‘Unfortunately, biases are pervasive & infiltrate everything. That’s part of what we need to accept when we’re tackling them.’ —Irene Blanco, MD
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Explore This IssueJuly 2021
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Calls to address racism in medical education are increasing, and medical students are organizing to combat hostile learning environments while many minority faculty are leaving academic medicine due to the ongoing effects of racism in the medical profession.
“It is vital that academic institutions become actively anti-racist,” Dr. Scott said, “and specifically focused on medical education as one of the many catalysts for change for minoritized communities.”
Implicit bias continues to have an impact on healthcare settings: A common microaggression Black and brown medical students and physicians face in the workplace is being mistaken for a nurse, an orderly or a janitor. When a doctor addresses the misconception, rather than being met with an apology they are often told they’re being overly sensitive.
Other microaggressions include calling a Black or brown person “articulate”—the implication being that this is unusual—or saying you “don’t see color” or you are “colorblind.” Black and brown people don’t live in a colorblind world, and when you boast you don’t see color, you show your eyes are closed to their experience.
“Racial microaggressions lead to psychological stress, physiological stress and behavioral stress,” said Dr. Blanco, adding that the accumulation of stress can lead to traumatic psychological and physiological symptoms, including anxiety, fatigue, ulcers, elevated blood pressure and loss of appetite.
These attitudes affect patients from underrepresented groups, as well as healthcare providers. Some healthcare professionals may blame patients for their illnesses. They may view minority patients as “lazy” and assume they are ill because they don’t take care of themselves, rather than understanding that significant barriers to their good health and well-being may exist.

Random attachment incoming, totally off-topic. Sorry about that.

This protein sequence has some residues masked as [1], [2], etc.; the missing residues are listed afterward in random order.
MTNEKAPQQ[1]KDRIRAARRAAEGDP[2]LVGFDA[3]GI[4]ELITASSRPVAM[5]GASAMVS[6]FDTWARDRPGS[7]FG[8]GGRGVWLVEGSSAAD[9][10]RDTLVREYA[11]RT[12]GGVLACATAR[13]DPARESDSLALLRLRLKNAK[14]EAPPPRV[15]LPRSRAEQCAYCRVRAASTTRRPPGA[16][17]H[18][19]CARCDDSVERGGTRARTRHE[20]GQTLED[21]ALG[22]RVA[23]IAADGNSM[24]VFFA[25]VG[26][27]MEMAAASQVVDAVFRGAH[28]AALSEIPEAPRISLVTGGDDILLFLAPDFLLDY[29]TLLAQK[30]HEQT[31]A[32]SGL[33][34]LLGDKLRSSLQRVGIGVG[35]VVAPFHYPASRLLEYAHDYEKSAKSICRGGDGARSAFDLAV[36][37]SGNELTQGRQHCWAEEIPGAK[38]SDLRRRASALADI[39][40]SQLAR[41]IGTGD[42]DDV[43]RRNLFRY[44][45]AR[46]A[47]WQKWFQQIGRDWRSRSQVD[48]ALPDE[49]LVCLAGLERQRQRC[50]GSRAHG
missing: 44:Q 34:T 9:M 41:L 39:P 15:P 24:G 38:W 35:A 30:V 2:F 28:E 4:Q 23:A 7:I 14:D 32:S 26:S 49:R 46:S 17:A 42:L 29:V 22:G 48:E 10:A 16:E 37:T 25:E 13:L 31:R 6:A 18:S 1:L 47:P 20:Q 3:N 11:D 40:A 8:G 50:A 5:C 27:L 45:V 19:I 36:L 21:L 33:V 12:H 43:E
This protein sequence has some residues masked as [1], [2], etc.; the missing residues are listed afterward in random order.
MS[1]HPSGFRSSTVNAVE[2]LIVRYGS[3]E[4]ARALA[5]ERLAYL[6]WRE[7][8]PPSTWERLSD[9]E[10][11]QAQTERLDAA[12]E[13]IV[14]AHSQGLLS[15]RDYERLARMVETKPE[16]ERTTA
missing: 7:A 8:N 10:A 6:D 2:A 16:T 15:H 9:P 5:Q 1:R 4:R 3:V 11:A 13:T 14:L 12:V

In an article published in the Journal of Public Health, researchers looked at the way clinicians communicate with patients and addressed the implicit bias in faculty and attendings.1 In the cross-sectional study of 40 primary care physicians and 269 patients in urban community-based practices, implicit bias was monitored with two implicit bias association tests. The study found these communications with patients tended to be clinician dominated and less centered on patients. Patients gave clinicians lower ratings on trust and confidence.
“Ultimately, the conclusion from the study highlighted that clinician implicit bias and race compliance stereotyping are associated with markers for poor visit communication, and poor ratings of care, particularly among Black patients,” said Dr. Scott.
Even nonverbal communication can convey racial bias to patients. A 2016 study of end-of-life care published in the Journal of Pain and Symptom Management sought to understand why Black patients are more likely to die in the intensive care unit than white patients, despite all receiving life-sustaining treatment.2 Although patients did not score physicians differently based on verbal communication, physicians’ nonverbal communication scores were significantly lower from Black patients than from white patients.
“In this small regional sample, researchers were able to ultimately conclude that hospital-based physicians have similar verbal communication behaviors when discussing end-of-life care for similar Black and white patients,” Dr. Scott said, “but did exhibit significantly fewer positive, rapport-building, nonverbal cues with Black patients.”